I am currently reading my way through a long list of science fiction and fantasy titles. (http://www.npr.org/2011/08/07/138938145/science-fiction-and-fantasy-finalists if you are interested in the list).
At thirty-nine, Manon Bradshaw is a devoted and respected member of the Cambridgeshire police force, and though she loves her job, what she longs for is a personal life. Single and distant from her family, she wants a husband and children of her own. One night, after yet another disastrous Internet date, she turns on her police radio to help herself fall asleep—and receives an alert that sends her to a puzzling crime scene.
Edith Hind—a beautiful graduate student at Cambridge University and daughter of the surgeon to the Royal Family—has been reported missing for nearly twenty-four hours. Her home offers few clues: a smattering of blood in the kitchen, her keys and phone left behind, the front door ajar but showing no signs of forced entry. Manon instantly knows this case will be big—and that every second is crucial to finding Edith alive.
The investigation starts with Edith’s loved ones: her attentive boyfriend, her reserved best friend, and her patrician parents. As the search widens and press coverage reaches a frenzied pitch, secrets begin to emerge about Edith’s tangled love life and her erratic behavior leading up to her disappearance. With no clear leads, Manon summons every last bit of her skill and intuition to close the case, and what she discovers will have shocking consequences not just for Edith’s family, but for Manon herself.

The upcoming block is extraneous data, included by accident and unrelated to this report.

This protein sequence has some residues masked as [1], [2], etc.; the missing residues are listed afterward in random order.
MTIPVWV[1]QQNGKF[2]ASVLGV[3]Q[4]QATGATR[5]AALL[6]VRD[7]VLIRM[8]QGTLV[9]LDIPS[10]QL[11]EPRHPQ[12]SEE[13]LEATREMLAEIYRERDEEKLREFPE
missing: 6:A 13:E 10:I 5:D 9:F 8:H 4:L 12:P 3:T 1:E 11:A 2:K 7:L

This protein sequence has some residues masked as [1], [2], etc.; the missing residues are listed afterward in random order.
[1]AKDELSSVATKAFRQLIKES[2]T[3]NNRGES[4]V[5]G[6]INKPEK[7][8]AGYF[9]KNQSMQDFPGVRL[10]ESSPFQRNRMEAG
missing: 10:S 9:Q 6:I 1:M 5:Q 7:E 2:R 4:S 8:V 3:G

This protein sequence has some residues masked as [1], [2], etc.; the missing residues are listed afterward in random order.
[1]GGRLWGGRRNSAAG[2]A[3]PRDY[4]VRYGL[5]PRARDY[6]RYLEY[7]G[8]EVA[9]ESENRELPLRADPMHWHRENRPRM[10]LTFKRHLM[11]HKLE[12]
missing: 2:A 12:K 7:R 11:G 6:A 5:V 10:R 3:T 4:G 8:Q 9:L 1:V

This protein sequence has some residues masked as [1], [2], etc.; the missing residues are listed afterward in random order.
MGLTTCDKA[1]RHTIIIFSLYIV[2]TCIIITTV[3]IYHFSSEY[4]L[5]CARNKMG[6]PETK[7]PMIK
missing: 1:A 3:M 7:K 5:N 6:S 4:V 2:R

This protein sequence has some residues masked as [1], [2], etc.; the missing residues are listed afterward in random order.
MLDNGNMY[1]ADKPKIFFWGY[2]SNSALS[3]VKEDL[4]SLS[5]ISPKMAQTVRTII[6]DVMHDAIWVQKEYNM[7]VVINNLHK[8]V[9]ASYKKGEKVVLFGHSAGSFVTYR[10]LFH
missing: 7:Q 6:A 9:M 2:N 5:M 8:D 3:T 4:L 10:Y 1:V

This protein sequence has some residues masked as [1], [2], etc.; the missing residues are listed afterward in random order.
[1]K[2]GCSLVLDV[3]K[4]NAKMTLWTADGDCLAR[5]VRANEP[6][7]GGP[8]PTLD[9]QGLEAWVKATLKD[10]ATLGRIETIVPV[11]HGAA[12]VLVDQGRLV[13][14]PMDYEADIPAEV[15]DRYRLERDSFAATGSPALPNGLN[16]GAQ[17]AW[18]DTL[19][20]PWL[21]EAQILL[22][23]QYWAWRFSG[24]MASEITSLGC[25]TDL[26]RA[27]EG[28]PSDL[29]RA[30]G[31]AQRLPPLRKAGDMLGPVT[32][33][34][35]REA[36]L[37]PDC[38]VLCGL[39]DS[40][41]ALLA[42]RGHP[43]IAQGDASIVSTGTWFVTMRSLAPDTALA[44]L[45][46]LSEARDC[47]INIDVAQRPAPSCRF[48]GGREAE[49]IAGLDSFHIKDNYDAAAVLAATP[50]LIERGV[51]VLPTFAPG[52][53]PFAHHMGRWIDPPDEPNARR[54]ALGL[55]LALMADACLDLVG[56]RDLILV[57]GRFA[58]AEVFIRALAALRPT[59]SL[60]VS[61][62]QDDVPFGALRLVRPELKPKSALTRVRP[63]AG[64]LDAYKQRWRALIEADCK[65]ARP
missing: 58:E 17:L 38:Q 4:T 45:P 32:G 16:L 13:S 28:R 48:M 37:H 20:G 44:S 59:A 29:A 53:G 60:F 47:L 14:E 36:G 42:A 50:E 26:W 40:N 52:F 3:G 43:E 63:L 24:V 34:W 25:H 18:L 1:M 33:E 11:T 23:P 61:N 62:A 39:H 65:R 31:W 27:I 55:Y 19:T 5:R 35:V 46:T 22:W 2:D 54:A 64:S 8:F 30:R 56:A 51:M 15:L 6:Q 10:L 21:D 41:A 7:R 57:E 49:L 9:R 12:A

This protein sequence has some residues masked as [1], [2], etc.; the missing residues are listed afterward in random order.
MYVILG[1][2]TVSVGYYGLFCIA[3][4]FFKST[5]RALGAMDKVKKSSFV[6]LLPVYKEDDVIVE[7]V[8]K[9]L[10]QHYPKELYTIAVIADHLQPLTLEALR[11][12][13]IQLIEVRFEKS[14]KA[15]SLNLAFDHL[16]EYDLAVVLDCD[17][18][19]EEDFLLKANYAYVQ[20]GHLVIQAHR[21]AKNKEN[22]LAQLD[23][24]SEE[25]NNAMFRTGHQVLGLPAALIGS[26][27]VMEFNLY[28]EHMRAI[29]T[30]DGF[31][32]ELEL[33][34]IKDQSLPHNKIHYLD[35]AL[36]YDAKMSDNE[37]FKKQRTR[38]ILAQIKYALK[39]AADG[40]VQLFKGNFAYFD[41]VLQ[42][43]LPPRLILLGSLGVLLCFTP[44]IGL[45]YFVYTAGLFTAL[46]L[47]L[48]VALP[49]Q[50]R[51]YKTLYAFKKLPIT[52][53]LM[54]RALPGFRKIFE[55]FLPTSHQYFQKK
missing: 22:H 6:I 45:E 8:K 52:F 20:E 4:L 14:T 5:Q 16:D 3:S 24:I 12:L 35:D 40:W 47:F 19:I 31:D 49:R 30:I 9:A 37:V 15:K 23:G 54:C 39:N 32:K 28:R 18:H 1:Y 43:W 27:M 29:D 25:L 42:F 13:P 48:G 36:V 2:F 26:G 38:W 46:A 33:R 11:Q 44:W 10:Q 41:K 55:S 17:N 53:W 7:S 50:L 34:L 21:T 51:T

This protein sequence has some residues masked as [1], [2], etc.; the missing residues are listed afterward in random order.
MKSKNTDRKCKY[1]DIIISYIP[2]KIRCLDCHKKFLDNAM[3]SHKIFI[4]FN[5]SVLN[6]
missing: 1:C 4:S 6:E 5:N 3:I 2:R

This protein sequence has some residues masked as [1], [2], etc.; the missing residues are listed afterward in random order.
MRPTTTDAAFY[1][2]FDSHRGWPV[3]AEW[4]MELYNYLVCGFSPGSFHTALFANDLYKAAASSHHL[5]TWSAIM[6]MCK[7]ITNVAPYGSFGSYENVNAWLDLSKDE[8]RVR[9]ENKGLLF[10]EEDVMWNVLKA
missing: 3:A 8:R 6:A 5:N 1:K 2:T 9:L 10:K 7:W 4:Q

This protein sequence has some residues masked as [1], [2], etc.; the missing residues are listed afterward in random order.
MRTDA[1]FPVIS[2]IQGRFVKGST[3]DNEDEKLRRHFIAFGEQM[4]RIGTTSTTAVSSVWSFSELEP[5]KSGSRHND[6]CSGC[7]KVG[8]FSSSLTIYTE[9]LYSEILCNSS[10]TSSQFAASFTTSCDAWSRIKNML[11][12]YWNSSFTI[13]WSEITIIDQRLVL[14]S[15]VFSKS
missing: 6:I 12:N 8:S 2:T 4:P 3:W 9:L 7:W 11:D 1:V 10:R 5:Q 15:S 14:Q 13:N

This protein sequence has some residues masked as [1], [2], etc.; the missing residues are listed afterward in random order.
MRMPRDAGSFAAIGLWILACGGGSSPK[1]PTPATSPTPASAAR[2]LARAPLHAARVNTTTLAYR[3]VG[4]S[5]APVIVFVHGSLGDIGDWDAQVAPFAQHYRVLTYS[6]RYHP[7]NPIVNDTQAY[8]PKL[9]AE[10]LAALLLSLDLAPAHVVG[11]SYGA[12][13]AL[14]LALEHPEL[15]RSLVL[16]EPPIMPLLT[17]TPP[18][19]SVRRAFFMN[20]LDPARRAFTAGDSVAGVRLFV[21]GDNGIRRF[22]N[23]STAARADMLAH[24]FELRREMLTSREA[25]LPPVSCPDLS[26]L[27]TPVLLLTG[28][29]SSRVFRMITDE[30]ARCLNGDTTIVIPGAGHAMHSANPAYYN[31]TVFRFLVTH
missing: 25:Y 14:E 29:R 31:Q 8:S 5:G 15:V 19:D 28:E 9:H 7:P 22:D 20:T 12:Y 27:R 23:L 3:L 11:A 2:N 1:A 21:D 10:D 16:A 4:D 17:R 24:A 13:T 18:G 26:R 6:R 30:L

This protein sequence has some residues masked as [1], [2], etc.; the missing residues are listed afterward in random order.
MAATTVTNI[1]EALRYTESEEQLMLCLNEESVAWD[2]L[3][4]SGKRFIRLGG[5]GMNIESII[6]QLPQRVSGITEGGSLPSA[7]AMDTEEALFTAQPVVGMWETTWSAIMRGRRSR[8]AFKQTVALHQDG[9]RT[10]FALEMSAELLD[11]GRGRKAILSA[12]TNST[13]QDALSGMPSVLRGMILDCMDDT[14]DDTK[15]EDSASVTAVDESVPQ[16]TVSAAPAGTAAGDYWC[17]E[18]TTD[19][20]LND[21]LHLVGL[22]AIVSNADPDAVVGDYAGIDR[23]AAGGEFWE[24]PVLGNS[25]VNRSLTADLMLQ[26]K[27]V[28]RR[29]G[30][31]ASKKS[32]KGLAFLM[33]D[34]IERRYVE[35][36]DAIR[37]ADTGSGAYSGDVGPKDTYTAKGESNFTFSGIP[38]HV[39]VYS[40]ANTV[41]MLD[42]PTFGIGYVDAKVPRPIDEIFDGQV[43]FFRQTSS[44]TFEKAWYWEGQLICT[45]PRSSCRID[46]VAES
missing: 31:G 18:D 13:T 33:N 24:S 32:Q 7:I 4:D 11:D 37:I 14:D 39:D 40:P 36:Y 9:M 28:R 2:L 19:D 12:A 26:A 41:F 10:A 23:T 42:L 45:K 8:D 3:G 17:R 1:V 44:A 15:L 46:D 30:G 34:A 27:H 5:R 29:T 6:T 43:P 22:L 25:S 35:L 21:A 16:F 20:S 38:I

This is an excellent novel and although I have learned to distrust book blurbs, I would have to say that Susie Steiner’s writing does remind me in some ways of Tana French. I am glad to see on Steiner’s author page that there appears to be a second DS Manon book in the works, and I will definitely read it.
The book mostly (but not completely) alternates between the POV of the missing young woman’s mother and that of DS Manon Bradshaw, one of the investigating officers. If you pay attention to the chapter headings, you know exactly who is narrating and it is not at all confusing.
Steiner is an excellent wordsmith, although she may not yet have the mastery that French displays in her writing, but I think she will get there, quickly. Just as important to me, the solution to the case was not obvious from the beginning and she managed to surprise me on several fronts. Steiner is willing to give us flawed and realistic characters, people that we maybe don’t like much, but whose circumstances compel the reader to keep going.